"We are so grateful to have generous partners like Bayer Healthcare that share our organization's commitment to helping women take charge of their heart health," said Lisa M. Tate, CEO of WomenHeart. "I believe that through this campaign we can turn awareness into action and build a community of women who are committed to be being Strong @Heart by being HeartSAFE."
Aspirin is a Lifesaver
For the 1 in 3 women who have some form of CVD and the 3 million women in the U.S. who have a history of myocardial infarction (MI),(iii) a doctor-recommended aspirin regimen can be a critical component of any CV event prevention plan. Aspirin is proven to reduce the risk of recurrent heart attack and stroke when taken regularly under a doctor's direction by those at elevated risk, and can reduce the risk of dying during a heart attack if taken as directed by a doctor. A Partnership for Prevention reports states that an additional 45,000 lives could be saved each year if more at-risk adults took low-dose aspirin to prevent cardiovascular events,(iv) yet research shows that women are 14 % less likely than men to be treated with aspirin following a heart attack.(v)
Before starting an aspirin regimen it is important that women understand their risk for heart disease. Risk factors include age, family history of heart disease, smoking, obesity, physical inactivity, high blood pressure, increased LDL cholesterol and diabetes. Women need to work with their doctors to assess their CVD risk, as well as talk about options for lowering their risk, if it is increased. Important lifestyle changes such as weight loss and increased exercise, as well as cost-effective prevention strategies like taking a doctor-recommended low-dose aspirin can help achieve these goals.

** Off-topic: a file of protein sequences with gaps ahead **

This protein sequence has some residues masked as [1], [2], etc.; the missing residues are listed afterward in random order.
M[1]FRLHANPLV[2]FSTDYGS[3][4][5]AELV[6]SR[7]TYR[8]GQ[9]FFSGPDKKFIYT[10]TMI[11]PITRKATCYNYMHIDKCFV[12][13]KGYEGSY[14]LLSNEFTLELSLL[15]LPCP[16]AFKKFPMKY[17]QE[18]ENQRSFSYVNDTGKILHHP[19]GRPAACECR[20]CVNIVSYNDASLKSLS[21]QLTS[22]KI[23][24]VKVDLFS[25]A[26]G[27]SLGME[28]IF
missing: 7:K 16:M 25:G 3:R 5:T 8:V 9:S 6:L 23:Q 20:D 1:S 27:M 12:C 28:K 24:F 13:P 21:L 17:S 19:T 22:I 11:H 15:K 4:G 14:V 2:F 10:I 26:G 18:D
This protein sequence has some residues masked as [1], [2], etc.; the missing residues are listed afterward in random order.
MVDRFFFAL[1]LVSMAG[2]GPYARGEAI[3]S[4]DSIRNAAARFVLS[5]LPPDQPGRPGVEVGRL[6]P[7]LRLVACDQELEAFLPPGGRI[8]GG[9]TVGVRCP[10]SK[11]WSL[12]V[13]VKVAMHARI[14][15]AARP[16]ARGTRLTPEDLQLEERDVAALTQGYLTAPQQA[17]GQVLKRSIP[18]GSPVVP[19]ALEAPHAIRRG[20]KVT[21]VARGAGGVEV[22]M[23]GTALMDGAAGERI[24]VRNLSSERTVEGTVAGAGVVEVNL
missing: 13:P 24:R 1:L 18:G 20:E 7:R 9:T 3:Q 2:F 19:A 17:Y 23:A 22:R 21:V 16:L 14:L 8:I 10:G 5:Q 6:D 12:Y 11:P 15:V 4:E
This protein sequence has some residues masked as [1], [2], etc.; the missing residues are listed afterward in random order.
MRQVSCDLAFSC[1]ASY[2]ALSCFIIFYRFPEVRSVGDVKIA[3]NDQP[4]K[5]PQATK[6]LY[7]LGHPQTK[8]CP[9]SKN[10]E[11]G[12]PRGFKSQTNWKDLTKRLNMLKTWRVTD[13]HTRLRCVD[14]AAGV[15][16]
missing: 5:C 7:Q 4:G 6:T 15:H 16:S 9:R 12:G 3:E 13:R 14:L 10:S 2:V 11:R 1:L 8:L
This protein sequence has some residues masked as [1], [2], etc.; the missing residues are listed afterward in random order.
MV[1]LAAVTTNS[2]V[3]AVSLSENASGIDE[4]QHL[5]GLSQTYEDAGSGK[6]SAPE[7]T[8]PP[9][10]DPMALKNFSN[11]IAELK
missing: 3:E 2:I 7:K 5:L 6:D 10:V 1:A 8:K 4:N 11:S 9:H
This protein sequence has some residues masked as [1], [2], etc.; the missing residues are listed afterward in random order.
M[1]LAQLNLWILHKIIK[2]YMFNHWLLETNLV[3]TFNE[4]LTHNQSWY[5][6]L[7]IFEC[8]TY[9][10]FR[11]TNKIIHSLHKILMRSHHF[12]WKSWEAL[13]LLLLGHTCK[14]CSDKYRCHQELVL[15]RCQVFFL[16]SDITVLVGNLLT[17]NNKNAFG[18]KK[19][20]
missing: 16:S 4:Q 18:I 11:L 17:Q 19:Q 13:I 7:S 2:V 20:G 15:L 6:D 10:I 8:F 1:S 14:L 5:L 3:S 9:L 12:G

Despite the growing problem of CVD in the U.S., and the current clinical guideline recommendations, a growing body of evidence suggests that low-dose aspirin is significantly underutilized in individuals who could benefit from its use. In fact, a report published in the American Journal of Preventive Medicine revealed that aspirin is greatly underutilized, with 43% of increased-risk respondents admitting they do not take aspirin regularly.(vi)
WomenHeart is the nations' only national organization solely dedicated to advancing women's heart health through advocacy, community education and patient support. A nonprofit advocacy organization, WomenHeart is a community of women heart patients and their families, health care providers, advocates and consumers committed to helping women live longer, healthier lives. For more information about WomenHeart, visit www.womenheart.org.
(i) Centers for Disease Control and Prevention. Leading Causes of Death in Females- United States, 2004
(ii) Jneid H, Fonarow G, Cannon C, et al. Sex Differences in Medical Care and Early Death After Acute Myocardial Infarction. Circulation. December 8, 2008. http://circ.ahajournals.org/cgi/reprint/CIRCULATIONAHA.108.789800v1
(iii) American Heart Association. Women and Cardiovascular Disease Statistics. http://www.americanheart.org/downloadable/heart/1199816973854FS10WM08.pdf
(iv) National Commission on Prevention Priorities. Preventive Care: A National Profile on Use, Disparities, and Health Benefits. Partnership for Prevention, August 2007. Available at: http://www.prevent.org/content/view/129/72/.
(v) Jneid H, Fonarow G, Cannon C, et al. Sex Differences in Medical Care and Early Death After Acute Myocardial Infarction. Circulation. December 8, 2008.
(vi) Pignone M, Anderson GK, Binnis K, et al. Aspirin use among adults over 40 in the U.S.: results of a national survey. American Journal of Preventive Medicine. 2007; 32(5):403-406,